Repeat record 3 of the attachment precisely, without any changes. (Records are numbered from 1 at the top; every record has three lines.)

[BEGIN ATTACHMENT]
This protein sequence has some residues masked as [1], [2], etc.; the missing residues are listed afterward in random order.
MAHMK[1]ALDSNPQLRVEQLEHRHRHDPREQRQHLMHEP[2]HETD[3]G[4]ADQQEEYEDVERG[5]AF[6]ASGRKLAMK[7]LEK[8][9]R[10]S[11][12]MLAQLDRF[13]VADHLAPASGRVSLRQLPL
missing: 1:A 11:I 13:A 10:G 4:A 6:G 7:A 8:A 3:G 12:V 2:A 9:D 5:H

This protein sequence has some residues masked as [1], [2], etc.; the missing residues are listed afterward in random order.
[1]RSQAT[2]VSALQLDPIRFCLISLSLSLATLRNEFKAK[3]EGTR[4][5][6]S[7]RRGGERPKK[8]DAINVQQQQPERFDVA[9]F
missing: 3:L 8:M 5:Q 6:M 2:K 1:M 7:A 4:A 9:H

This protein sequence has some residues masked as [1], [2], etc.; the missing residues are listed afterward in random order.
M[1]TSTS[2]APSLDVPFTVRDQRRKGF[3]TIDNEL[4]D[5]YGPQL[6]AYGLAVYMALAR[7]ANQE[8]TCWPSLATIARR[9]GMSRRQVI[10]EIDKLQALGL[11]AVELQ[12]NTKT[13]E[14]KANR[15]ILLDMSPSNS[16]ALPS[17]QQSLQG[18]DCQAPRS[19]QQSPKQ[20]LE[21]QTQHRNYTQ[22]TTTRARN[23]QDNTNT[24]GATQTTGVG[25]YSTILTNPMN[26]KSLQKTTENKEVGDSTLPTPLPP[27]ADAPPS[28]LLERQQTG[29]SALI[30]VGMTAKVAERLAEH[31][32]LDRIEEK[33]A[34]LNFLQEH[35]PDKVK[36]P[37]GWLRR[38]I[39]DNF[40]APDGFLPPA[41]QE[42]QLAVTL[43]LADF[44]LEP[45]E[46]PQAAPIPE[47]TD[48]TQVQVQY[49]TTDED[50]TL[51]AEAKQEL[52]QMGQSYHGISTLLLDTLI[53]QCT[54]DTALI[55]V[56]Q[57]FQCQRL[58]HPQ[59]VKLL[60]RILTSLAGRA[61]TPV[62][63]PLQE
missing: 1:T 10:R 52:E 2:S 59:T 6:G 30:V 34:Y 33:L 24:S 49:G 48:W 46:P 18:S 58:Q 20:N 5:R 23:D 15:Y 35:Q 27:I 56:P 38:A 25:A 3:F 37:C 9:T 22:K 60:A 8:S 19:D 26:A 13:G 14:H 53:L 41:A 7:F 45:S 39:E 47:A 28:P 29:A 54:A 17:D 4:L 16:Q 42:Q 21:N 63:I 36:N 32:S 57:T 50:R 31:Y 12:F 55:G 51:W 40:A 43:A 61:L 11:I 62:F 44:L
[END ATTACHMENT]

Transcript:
This protein sequence has some residues masked as [1], [2], etc.; the missing residues are listed afterward in random order.
M[1]TSTS[2]APSLDVPFTVRDQRRKGF[3]TIDNEL[4]D[5]YGPQL[6]AYGLAVYMALAR[7]ANQE[8]TCWPSLATIARR[9]GMSRRQVI[10]EIDKLQALGL[11]AVELQ[12]NTKT[13]E[14]KANR[15]ILLDMSPSNS[16]ALPS[17]QQSLQG[18]DCQAPRS[19]QQSPKQ[20]LE[21]QTQHRNYTQ[22]TTTRARN[23]QDNTNT[24]GATQTTGVG[25]YSTILTNPMN[26]KSLQKTTENKEVGDSTLPTPLPP[27]ADAPPS[28]LLERQQTG[29]SALI[30]VGMTAKVAERLAEH[31][32]LDRIEEK[33]A[34]LNFLQEH[35]PDKVK[36]P[37]GWLRR[38]I[39]DNF[40]APDGFLPPA[41]QE[42]QLAVTL[43]LADF[44]LEP[45]E[46]PQAAPIPE[47]TD[48]TQVQVQY[49]TTDED[50]TL[51]AEAKQEL[52]QMGQSYHGISTLLLDTLI[53]QCT[54]DTALI[55]V[56]Q[57]FQCQRL[58]HPQ[59]VKLL[60]RILTSLAGRA[61]TPV[62][63]PLQE
missing: 1:T 10:R 52:E 2:S 59:T 6:G 30:V 34:Y 33:L 24:S 49:G 48:W 46:P 18:S 58:Q 20:N 5:R 23:D 15:Y 35:Q 27:I 56:P 38:A 25:A 3:F 37:C 9:T 22:K 60:A 8:S 19:D 26:A 13:G 14:H 53:L 41:A 7:F 45:S 39:E 47:A 28:P 29:A 54:A 17:D 4:L 16:Q 42:Q 21:N 63:I 36:N 32:S 57:T 50:R 31:Y 12:F 55:G 51:W 40:A 43:A 61:L 11:I 62:F 44:L